The August outbreak of foot and mouth may not hit exports as hard as feared - because Britain has widened its exports to such a degree it is no longer as reliant on beef, according to Food from Britain.

Exports in the first half of the year rose 9% to £5.25bn on the same period last year, the latest export figures from FFB reveal.

Despite the FMD outbreak, total exports for the year are expected to reach an all-time high of £11bn.

The figures showed the resilience of the British export market, particularly meat, said FFB. The value of meat exports rose 31% - more than any other category - to £355.8m, even though it was hit by the avian flu outbreak at the start of the year.

Britain's export prospects for the second-half remained strong, said FFB, despite the likely impact of FMD. "Britain's red meat exports used to be very strong and contributed significantly to export figures," said Chris Brockman, research and consultancy manager at FFB.

"The BSE incident and the first foot and mouth outbreak spelled real problems for exports, but since then the UK has strengthened all of its food and drink export offerings and is not as reliant on beef as it was."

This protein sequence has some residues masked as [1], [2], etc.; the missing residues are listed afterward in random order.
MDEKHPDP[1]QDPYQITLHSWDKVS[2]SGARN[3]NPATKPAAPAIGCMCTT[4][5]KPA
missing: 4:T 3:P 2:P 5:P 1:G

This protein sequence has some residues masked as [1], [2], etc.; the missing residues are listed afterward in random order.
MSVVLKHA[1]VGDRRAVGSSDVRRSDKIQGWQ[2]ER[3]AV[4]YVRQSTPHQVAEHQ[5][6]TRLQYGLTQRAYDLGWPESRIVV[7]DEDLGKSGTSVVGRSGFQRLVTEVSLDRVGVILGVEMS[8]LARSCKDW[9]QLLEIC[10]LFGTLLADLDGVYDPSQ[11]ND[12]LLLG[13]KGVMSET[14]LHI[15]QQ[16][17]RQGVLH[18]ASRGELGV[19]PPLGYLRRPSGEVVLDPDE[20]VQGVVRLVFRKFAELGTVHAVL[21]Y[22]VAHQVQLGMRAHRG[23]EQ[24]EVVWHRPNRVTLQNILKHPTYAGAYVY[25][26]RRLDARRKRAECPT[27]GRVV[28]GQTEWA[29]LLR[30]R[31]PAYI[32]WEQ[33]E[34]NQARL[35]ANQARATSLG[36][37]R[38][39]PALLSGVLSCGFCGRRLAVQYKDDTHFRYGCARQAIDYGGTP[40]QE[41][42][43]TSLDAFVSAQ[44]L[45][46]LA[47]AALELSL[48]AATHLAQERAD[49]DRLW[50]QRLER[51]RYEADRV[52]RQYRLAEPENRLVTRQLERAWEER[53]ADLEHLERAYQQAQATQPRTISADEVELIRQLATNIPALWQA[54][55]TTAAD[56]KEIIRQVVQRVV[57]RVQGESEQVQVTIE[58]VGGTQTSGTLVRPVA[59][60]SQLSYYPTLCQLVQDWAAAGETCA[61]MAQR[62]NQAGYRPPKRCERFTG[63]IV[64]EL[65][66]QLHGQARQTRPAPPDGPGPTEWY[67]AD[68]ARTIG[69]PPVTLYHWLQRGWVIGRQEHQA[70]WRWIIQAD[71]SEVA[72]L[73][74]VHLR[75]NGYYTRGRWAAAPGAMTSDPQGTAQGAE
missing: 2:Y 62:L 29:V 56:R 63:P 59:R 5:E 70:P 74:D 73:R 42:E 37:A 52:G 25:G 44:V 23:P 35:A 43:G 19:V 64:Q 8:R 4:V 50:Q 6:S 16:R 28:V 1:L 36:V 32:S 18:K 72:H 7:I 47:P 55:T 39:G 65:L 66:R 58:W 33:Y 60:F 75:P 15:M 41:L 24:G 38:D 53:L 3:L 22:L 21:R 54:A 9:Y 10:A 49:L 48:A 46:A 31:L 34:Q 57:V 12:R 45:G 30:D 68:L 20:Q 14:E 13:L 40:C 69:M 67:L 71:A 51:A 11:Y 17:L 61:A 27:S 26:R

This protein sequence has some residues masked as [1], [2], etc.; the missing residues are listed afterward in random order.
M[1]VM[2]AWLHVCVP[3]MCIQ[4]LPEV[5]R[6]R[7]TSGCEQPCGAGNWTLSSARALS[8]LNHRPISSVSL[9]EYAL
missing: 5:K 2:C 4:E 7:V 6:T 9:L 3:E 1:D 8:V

Export growth has been driven by a number of categories such as dairy, exports of which were up 8% on the previous half-year results, as well as tea, coffee and cocoa, which were up 15%, and miscellaneous grocery, which was up 9%.

Exports to countries such as Ireland, Germany, Spain, Italy, Denmark and Greece have all enjoyed double-digit percentage growth over the six-month period.

"The UK is a leader in many food categories such as own label, chilled, convenience, soft drinks, ethnic and functional foods," said Brockman. "There are lots of opportunities abroad. We are confident our exports will continue to perform strongly."

Britain is still dependent on exports of alcohol, and in particular Scottish Whisky, which at £1.6bn accounts for about a third of total exports. Exports to Singapore grew 85%, led by whisky, according to FFB. Soft drinks was the only category in decline, down 8%.